Eg. Chinese people believe that by putting food and other offerings like paper/toy house, car, etc. in front of their dead relatives’ tombs during certain Chinese traditional festival time, those dead relatives will be able to receive those things and in return help their living relatives/children/grandchildren have good luck and run businesses well, etc.
Eg. Some Chinese would burn paper money to send to their dead loved ones.


These are not unreasonable, just not Buddhist. In China, as well as some other countries there has been a long tradition of mixing two or more religions and/or other cultural practices.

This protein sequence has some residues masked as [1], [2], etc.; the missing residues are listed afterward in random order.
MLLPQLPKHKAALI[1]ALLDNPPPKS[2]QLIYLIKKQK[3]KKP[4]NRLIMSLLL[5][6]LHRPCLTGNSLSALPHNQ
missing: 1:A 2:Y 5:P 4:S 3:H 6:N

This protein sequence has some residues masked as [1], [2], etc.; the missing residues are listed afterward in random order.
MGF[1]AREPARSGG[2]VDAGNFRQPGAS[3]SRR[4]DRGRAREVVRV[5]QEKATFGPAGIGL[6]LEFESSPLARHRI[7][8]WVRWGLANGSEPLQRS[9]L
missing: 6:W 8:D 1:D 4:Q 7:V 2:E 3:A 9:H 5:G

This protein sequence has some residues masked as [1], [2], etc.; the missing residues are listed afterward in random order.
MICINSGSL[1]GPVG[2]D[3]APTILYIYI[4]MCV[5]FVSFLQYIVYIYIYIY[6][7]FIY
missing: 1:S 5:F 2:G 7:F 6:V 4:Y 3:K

Ancestor veneration predates Buddhism:
http://en.wikipedia.org/wiki/Religion_i ... or_worship
User avatar
David N. Snyder
Site Admin
 
Posts: 7694
Joined: Tue Dec 30, 2008 4:15 am
Location: Las Vegas, Nevada

Re: National Traditions VS Buddhism

Postby Kim OHara » Sun Apr 11, 2010 4:08 am

David N. Snyder wrote:
Roath wrote:Please give examples of "unreasonable traditional practices".
Eg. Chinese people believe that by putting food and other offerings like paper/toy house, car, etc. in front of their dead relatives’ tombs during certain Chinese traditional festival time, those dead relatives will be able to receive those things and in return help their living relatives/children/grandchildren have good luck and run businesses well, etc.
Eg. Some Chinese would burn paper money to send to their dead loved ones.